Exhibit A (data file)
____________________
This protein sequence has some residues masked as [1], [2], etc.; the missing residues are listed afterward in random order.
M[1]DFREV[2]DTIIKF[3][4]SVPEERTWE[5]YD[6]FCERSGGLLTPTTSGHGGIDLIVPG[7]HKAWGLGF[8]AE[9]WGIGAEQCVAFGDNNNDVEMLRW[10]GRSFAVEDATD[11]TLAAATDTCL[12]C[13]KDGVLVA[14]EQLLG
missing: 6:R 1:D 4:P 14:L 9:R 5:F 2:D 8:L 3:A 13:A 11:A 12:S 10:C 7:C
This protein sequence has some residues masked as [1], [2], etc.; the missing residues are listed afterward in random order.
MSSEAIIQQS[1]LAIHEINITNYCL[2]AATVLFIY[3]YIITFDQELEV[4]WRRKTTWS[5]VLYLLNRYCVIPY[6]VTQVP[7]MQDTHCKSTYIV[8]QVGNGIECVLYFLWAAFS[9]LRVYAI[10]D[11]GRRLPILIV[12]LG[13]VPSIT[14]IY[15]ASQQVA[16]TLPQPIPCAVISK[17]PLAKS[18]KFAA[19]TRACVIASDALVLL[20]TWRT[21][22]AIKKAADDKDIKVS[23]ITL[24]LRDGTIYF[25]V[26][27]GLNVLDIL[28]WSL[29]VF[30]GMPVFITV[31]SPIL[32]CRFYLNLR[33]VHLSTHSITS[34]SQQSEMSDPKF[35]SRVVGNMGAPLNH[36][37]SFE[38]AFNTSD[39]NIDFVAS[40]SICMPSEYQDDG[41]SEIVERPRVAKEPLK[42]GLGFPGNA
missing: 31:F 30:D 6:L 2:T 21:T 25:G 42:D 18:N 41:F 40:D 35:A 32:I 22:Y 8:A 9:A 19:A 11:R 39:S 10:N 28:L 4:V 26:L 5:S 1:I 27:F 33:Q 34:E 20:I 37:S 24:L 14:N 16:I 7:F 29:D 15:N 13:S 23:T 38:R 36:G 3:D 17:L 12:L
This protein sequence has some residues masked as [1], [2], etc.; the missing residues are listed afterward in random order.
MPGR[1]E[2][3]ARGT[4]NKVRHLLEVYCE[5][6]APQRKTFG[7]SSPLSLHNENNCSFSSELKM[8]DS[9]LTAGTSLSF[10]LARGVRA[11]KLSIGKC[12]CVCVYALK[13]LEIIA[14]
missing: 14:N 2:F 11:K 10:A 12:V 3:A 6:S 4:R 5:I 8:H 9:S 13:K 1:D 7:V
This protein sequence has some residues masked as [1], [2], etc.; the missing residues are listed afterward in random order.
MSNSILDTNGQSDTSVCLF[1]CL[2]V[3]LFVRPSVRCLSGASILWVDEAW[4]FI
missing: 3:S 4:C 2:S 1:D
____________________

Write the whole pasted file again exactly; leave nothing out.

This protein sequence has some residues masked as [1], [2], etc.; the missing residues are listed afterward in random order.
M[1]DFREV[2]DTIIKF[3][4]SVPEERTWE[5]YD[6]FCERSGGLLTPTTSGHGGIDLIVPG[7]HKAWGLGF[8]AE[9]WGIGAEQCVAFGDNNNDVEMLRW[10]GRSFAVEDATD[11]TLAAATDTCL[12]C[13]KDGVLVA[14]EQLLG
missing: 6:R 1:D 4:P 14:L 9:R 5:F 2:D 8:L 3:A 13:A 11:A 12:S 10:C 7:C
This protein sequence has some residues masked as [1], [2], etc.; the missing residues are listed afterward in random order.
MSSEAIIQQS[1]LAIHEINITNYCL[2]AATVLFIY[3]YIITFDQELEV[4]WRRKTTWS[5]VLYLLNRYCVIPY[6]VTQVP[7]MQDTHCKSTYIV[8]QVGNGIECVLYFLWAAFS[9]LRVYAI[10]D[11]GRRLPILIV[12]LG[13]VPSIT[14]IY[15]ASQQVA[16]TLPQPIPCAVISK[17]PLAKS[18]KFAA[19]TRACVIASDALVLL[20]TWRT[21][22]AIKKAADDKDIKVS[23]ITL[24]LRDGTIYF[25]V[26][27]GLNVLDIL[28]WSL[29]VF[30]GMPVFITV[31]SPIL[32]CRFYLNLR[33]VHLSTHSITS[34]SQQSEMSDPKF[35]SRVVGNMGAPLNH[36][37]SFE[38]AFNTSD[39]NIDFVAS[40]SICMPSEYQDDG[41]SEIVERPRVAKEPLK[42]GLGFPGNA
missing: 31:F 30:D 6:L 2:T 21:T 25:G 42:D 18:N 41:F 40:D 35:A 32:I 22:Y 8:A 9:A 19:A 11:R 39:S 10:N 28:L 4:V 26:L 5:S 1:I 27:F 33:Q 34:E 20:I 37:S 24:L 14:N 16:I 7:F 29:D 15:N 13:S 23:T 38:R 36:G 3:D 17:L 12:L
This protein sequence has some residues masked as [1], [2], etc.; the missing residues are listed afterward in random order.
MPGR[1]E[2][3]ARGT[4]NKVRHLLEVYCE[5][6]APQRKTFG[7]SSPLSLHNENNCSFSSELKM[8]DS[9]LTAGTSLSF[10]LARGVRA[11]KLSIGKC[12]CVCVYALK[13]LEIIA[14]
missing: 14:N 2:F 11:K 10:A 12:V 3:A 6:S 4:R 5:I 8:H 9:S 13:K 1:D 7:V
This protein sequence has some residues masked as [1], [2], etc.; the missing residues are listed afterward in random order.
MSNSILDTNGQSDTSVCLF[1]CL[2]V[3]LFVRPSVRCLSGASILWVDEAW[4]FI
missing: 3:S 4:C 2:S 1:D